Although the amount and mileage are technical parts of the law, many credit card companies will provide purchase protection for purchases made for less than that amount or outside that radius. Additionally, as credit card companies became more competitive with each other, more protections were extended in terms of warranties. Each purchase protection plan is different, so contact your credit card company to learn about its purchase protection on your credit cards.


        True Cost of Credit: Americans Spend $50 Billion on Credit Card Processing Fees Every Year!
        MasterCard: How it Works
        Creditor Web: Purchase Protection
        DED Limited: Magnetic Stripe Card Standards

    1. EmilianoZ

      Buzz, the mailing address is in the kickoff post:

      The relevant paragraph:

      “There are multiple channels for donating. The first are here on the blog, the “Donate” and “Subscribe” buttons in the upper right, both of which take you to PayPal. If you are allergic to PayPal, you can send a check (or multiple post dated checks, if you want to spread out payments) in the name of Aurora Advisors Incorporated to Aurora Advisors Incorporated, 903 Park Avenue, 8th Floor, New York, NY 10075. Please also send an e-mail to with the headline “Check is in the mail” (and just the $ en route in the message) so we can count your contribution in the total number of donations.”

  3. Tim Solanic

    Yves – “grab bag of smaller site enhancements, like a mobile version of the site and audio equipment for podcast” .

    Aren’t you using WordPress? There’s an awesome mobile plug in that’s donation ware.

    You have a Mac right? Have you simply tried that for podcasts?

    How can we chat about cleaning up & redesigning all the ads on the site so it’s prettier, more UI friendly, more relevant & would generate more dough?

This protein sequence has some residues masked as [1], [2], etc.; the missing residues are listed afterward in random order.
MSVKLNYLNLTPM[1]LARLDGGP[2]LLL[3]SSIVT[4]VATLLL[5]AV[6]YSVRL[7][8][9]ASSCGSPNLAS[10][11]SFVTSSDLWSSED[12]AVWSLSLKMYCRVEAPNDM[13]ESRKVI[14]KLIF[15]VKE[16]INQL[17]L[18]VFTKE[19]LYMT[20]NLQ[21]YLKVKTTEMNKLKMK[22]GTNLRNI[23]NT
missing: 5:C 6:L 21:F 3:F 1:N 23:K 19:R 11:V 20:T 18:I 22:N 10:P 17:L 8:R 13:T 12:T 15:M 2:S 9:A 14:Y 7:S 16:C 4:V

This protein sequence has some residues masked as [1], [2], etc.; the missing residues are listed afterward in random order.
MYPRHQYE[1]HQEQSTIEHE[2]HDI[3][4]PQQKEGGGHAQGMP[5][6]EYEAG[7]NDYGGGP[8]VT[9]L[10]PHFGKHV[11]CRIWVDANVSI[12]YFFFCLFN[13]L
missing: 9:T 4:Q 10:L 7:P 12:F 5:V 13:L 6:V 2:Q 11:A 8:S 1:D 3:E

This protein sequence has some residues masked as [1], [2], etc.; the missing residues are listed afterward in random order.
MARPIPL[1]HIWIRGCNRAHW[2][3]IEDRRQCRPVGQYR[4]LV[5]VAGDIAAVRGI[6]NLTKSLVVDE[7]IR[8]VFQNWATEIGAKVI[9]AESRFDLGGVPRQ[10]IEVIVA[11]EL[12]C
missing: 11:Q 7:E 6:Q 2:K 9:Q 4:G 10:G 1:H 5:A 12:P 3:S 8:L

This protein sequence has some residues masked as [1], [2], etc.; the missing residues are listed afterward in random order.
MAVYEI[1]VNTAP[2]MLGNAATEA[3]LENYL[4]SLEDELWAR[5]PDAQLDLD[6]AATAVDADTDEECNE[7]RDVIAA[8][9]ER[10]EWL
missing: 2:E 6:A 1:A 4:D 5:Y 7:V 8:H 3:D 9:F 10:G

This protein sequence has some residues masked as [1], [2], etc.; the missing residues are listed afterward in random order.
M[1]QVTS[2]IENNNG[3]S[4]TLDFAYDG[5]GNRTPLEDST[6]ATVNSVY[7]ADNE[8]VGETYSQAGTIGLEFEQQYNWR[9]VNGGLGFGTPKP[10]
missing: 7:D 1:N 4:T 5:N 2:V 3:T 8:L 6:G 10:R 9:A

I also have “job listing” ideas you could charge for AND more importantly, help “the 99%ers” which would reinforce the awesome NC brand.

    Keep up the great work!


  4. 2laneIA

    Site redesign: The “recent items” at the top of the page are so faint I have to squint closely to read them. It was not always thus, but changed sometime in the last few weeks. The title, Recent Items, is dark, but the links are faint.

    1. citizendave

      During the past few weeks someone else brought up the point about Recent Items being difficult to read. That person asserted that the problem code is the “opacity” setting. I’m using Windows 7 and Firefox – when I right click on the page and select “view page source”, and search for “opacity”, I find the following code. “…Recent Items…opacity: 0.25;’>…” I get the same result in IE as well. I don’t know where to change that setting in the WordPress UI, but I would bet that changing the opacity setting to 1.0 would make that section easier to read.

      Because I was a tech support person, I couldn’t resist commenting on this. This is the kind of thing I think volunteers could help with. Or perhaps it would be useful to have a section on the blog where we could report bugs or problems or suggestions. Many of us would love to be able to put our shoulders to the wheel to help Yves.

  5. doublezed

    I just donated what I could. I just came across this website and, outside of the typical over-interpreting, -reacting, and defensiveness of much of the commenting public and of the occasional blogger, the critical inquiry of capitalist structures and history here looks pretty sharp. Ah, utility. Thanks for your work. -sz

  6. Phil Kozel

    Keep up the great work! I just subscribed, finally. I hit your site first thing every morning and have been for years now. While I use ECONNED in my international finance class, I also send them here for current news.

  7. tz

    Truth is often lacking. Especially with the theokeynesian guest posts.

    Yet the site is valuable for the occasional beacons of actual, verifiable DATA the msm won’t report among the speculation, opinion, and commentary.

  8. Travizm

    done it….$5/mnth.

    I want to be part of something that I think is going to groundswell.

    Yves….the next step im interested in is how to mobilize and create difference.

    I feel many readers are itching to be active on these issues….I hope you can find the time and donations and whatnot to make a platform for this.